Try not to have such a wooden view of human emotions. The Bible draws elementary distinctions which you steamroll.

“Would it be acceptable for a Calvinist to say, ‘No, I am not glad,’ or would that somehow violate the principle of Calvinism?”

Depends on the situation.

“Does anybody here believe that God rejoices that some people are unrepentant? Is He pleased that they do not believe Him? Is He glad that they reject the Lord Jesus?”

You act as if God is not the Creator of the world. That God can only react to the status quo.

I think the world is exactly what God intends it to be, at any given time, according to his ultimate design.

steve hays
April 24th, 2010 | 5:34 pm | #84

“Sure, you’ll feel ‘bad’ about it, but from what I’m reading, that sense of regret is something you consider to be a sinful and weak human failing. You know, that ‘emotion’ nonsense we’re stuck with due to the fall of Adam. If you were a perfected saint, your correct response would be to be happy seeing your brother damned for all eternity, just as God is.”

Unless and until you explicate the process of reasoning by which you validly deduce that interpretation, your comment doesn’t merit a response.

steve hays
April 24th, 2010 | 5:52 pm | #85
Jeff Doles

“So, if I understand your answer correctly, you are saying that you are not glad in some instances but may be in others. Fair enough. It is largely an emotionally-charged question, and our emotions are as much in need of discipleship as our intellect and volition.”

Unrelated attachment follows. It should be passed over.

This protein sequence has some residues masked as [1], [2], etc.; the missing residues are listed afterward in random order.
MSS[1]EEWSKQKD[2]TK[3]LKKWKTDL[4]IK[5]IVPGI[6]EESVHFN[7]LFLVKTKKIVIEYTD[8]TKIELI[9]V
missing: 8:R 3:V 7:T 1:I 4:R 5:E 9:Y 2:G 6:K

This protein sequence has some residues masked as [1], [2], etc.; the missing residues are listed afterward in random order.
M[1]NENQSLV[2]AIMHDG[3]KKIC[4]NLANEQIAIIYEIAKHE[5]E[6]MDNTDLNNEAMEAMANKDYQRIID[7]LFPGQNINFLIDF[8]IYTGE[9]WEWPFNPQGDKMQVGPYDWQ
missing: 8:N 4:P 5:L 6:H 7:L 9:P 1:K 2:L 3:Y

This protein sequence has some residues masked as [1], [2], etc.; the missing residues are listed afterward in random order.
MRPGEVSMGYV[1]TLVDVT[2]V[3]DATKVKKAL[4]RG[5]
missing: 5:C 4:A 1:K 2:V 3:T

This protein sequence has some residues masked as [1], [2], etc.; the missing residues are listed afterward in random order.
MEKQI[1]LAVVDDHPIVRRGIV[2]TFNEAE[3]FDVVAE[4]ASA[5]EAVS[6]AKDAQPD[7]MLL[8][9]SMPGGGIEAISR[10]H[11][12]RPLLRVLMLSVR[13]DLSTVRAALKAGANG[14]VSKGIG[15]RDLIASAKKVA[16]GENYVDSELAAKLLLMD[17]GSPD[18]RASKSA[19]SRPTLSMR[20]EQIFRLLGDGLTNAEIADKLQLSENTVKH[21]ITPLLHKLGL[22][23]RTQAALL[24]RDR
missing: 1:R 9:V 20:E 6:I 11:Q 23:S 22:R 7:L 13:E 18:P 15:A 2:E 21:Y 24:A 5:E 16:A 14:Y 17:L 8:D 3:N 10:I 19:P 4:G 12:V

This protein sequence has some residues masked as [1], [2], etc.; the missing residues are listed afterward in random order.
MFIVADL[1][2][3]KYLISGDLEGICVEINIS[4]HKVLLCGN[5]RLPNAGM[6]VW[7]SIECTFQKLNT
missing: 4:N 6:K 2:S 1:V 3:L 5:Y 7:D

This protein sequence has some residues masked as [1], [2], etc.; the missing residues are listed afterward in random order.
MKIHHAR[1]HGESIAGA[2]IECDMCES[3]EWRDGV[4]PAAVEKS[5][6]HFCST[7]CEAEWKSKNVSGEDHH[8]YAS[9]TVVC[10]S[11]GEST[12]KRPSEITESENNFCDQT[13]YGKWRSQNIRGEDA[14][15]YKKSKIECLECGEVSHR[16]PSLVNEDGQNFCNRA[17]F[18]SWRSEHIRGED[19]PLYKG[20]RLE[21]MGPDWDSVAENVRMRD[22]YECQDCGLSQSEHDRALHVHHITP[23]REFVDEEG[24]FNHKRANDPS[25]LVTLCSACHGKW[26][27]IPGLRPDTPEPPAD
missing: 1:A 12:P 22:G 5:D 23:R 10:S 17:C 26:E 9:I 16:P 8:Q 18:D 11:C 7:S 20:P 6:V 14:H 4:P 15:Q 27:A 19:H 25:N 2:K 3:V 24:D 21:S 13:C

What I’ve said is that no one type of response is necessarily right in all situations.

“The example of the suicide bomber misses the point because I am not asking whether you are glad that the wicked die and are judged. Rather, the question is whether you are glad that they were wicked, unrepentant, unbelievers in the first place.”

i) You dichotomize the process from the end-result in a way that I do not. If God is praiseworthy for the outcome, then God is praiseworthy for the events leading up to the outcome.

ii) Another problem with your whole line of reasoning is the fallacious inference from what we ought to feel to what God feels. But God isn’t human. Therefore, you can’t draw a systematic correlation between our emotional make-up and God’s emotional make-up, even if we were sinless.

“If that is true of love, then it must also be true of God, for the Bible says that God is love (1 John 4:8).”

Of course, many people cite “God is love” to reject the doctrine of hell, or reject OT passages in which God commands the execution of the Canaanites, &c.

“So, for Scriptural reasons, I believe that God is not glad when people don’t repent, He is not pleased when they do not believe and He does not rejoice when they reject His Son.”